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Humanism & Religion

Philosophy of Religion in Humanism

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Much of the time, the humanistic perspective on religion is critical: humanists critique religious dogmas, religious violence, religious history, and the belief in the supernatural common to so many religious systems. It is easy, then, to regard the relationship between religion and humanism as fundamentally antagonistic. But is that really all there is?

Quite often, religion returns this antagonism. Fundamentalists in America regard humanism as a belief system spawned by Satan for the purpose of leading Christians astray and corrupting the morals of good people across the nation. All social ills from teen pregnancy to divorce are blamed upon the machinations of a cabal of secularists working to promote a “humanist agenda” designed to wipe out all traces of God and Christianity.

Why are humanists critical of religion? Fundamentally speaking, humanists are skeptical of religious claims, especially — but not solely — those involving the supernatural. Humanists are also doubtful about other doctrines, for example that religion is necessary for morality, that religion is necessary for an orderly society, and that religion is necessary for people to have meaning and purpose in their lives.

Humanists don’t normally deny that religion can help provide people with a basis for things like morality and meaning; rather, they deny that religion is a prerequisite for such things. It is an obvious fact that religion can play an important role for people when it comes to constructing meaning and purpose in their lives, the expression of creativity in art, and the structuring of morality and social relationships. Religion has many social and psychological functions which are key to who we are as human beings.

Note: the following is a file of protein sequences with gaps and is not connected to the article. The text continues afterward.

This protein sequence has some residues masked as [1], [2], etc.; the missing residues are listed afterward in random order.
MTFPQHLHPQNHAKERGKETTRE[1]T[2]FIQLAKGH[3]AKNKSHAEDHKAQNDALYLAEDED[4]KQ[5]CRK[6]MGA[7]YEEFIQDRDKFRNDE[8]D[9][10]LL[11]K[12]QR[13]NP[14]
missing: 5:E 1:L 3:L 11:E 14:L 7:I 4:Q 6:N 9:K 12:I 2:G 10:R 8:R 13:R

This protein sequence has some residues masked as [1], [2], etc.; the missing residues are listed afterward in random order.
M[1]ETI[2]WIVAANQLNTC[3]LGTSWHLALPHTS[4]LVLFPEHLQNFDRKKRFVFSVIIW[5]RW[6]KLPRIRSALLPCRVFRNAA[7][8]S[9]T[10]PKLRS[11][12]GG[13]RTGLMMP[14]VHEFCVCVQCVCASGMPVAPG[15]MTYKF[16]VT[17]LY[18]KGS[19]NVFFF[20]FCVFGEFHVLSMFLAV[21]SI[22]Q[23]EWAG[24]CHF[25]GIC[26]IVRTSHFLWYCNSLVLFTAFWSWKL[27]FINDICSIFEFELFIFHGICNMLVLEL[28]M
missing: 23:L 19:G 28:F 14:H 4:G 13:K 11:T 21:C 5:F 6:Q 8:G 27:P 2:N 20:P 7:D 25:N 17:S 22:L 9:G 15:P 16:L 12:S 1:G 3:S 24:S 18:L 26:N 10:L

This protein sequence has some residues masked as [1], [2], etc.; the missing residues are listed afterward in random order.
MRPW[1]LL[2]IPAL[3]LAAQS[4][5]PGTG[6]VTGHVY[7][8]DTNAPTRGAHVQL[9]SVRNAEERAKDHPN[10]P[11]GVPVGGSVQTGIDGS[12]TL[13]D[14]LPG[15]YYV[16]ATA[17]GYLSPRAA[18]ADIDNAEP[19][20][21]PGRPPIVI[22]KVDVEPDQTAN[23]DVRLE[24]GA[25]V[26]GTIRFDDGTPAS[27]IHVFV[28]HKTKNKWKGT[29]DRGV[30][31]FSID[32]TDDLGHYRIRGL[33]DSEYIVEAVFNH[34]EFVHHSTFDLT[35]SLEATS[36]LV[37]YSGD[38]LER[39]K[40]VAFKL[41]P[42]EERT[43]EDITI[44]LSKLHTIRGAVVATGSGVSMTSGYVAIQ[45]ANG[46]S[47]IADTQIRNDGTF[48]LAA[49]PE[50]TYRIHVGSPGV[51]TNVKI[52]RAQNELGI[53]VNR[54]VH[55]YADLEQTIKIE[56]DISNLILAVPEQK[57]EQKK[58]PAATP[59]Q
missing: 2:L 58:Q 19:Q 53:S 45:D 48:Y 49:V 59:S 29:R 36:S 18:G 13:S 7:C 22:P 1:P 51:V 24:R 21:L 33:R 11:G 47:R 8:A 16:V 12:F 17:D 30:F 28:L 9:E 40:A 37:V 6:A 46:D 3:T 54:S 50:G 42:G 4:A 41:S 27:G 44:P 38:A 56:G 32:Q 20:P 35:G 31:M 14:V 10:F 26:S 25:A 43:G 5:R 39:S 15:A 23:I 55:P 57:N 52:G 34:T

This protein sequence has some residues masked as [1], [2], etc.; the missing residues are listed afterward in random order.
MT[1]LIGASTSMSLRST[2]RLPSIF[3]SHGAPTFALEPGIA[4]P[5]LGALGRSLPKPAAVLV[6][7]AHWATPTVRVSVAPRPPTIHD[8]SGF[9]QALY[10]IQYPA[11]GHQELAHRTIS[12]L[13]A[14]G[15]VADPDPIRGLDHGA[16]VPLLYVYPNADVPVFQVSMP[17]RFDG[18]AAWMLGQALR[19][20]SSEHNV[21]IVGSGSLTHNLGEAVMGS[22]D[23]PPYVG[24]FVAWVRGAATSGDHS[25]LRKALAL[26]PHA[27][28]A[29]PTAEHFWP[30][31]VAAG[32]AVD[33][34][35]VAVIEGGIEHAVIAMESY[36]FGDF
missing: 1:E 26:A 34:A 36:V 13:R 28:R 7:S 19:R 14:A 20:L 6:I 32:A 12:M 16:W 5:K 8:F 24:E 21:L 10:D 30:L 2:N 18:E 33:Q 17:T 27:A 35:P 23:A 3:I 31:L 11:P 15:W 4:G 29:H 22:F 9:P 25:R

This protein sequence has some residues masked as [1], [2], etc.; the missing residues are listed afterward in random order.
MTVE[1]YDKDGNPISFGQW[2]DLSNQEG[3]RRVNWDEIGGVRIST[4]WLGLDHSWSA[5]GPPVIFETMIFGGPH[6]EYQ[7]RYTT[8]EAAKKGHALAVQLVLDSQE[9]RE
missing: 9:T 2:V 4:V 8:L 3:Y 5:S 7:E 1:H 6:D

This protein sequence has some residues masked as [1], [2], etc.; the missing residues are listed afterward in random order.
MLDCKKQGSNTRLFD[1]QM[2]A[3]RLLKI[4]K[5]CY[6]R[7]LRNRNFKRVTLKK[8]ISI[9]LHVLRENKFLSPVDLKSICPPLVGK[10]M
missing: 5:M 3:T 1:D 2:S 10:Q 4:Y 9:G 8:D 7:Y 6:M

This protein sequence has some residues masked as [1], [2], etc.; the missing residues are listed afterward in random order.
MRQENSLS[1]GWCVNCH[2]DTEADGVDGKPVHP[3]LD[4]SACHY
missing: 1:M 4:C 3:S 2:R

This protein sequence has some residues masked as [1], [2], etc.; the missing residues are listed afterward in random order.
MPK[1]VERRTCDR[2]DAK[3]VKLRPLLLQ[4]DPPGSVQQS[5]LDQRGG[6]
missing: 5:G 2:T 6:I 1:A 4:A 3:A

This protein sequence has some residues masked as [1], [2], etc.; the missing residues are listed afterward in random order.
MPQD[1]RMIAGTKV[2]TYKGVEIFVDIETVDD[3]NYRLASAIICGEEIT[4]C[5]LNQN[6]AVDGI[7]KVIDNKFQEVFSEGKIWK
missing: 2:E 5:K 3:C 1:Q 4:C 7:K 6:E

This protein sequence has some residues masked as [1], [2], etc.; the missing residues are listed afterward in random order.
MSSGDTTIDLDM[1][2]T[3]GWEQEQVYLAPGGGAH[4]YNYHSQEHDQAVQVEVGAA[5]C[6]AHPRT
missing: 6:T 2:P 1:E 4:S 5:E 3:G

But that doesn’t mean that those social and psychological functions can only be filled by religion. In fact, it is arguable that religion doesn’t even fill those needs very well much of the time and that something better is not only possible, but is actually quite necessary for long-term psychological and social well-being.

One of the Affirmations of Humanism reads:

    ”We affirm humanism as a realistic alternative to theologies of despair and ideologies of violence and as a source of rich personal significance and genuine satisfaction in the service to others.”

Not all religious theologies and beliefs focus upon despair and violence; humanism has much less to complain about when it comes to them. Nevertheless, it is a fact that despair plays an important role in many popular religious belief systems. Humanism argues that a more positive and optimistic perspective should replace that despair: the good that has come out of religion simply isn’t sufficient to ignore the bad that has also been done. As it states in the Second Humanist Manifesto:

Religions are pervasive sociological phenomena, and religious myths have long persisted in human history. In spite of the fact that human beings have found religions to be uplifting and a source of solace, we do not find their theological claims to be true. Religions have made negative as well as positive contributions toward the development of human civilization. Although they have helped to build hospitals and schools and, at their best, have encouraged the spirit of love and charity, many have also caused human suffering by being intolerant of those who did not accept their dogmas or creeds. Some religions have been fanatical and repressive, narrowing human hopes, limiting aspirations, and precipitating religious wars and violence. While religions have no doubt offered comfort to the bereaved and dying by holding forth the promise of an immortal life, they have also aroused morbid fear and dread.” Perhaps the most fundamental thing that can be said about the humanist relationship to religion is that humanists are skeptics. Humanists are skeptical of theological claims, skeptical of miracle stories, skeptical of religious dogmas, and skeptical of just how valuable or necessary religion really is for humanity. Skepticism is not denial: humanists are willing to entertain the possibility of a religion being good, containing some truth, and having value. They will not, however accept those things without putting a religion under close questioning and scrutiny.

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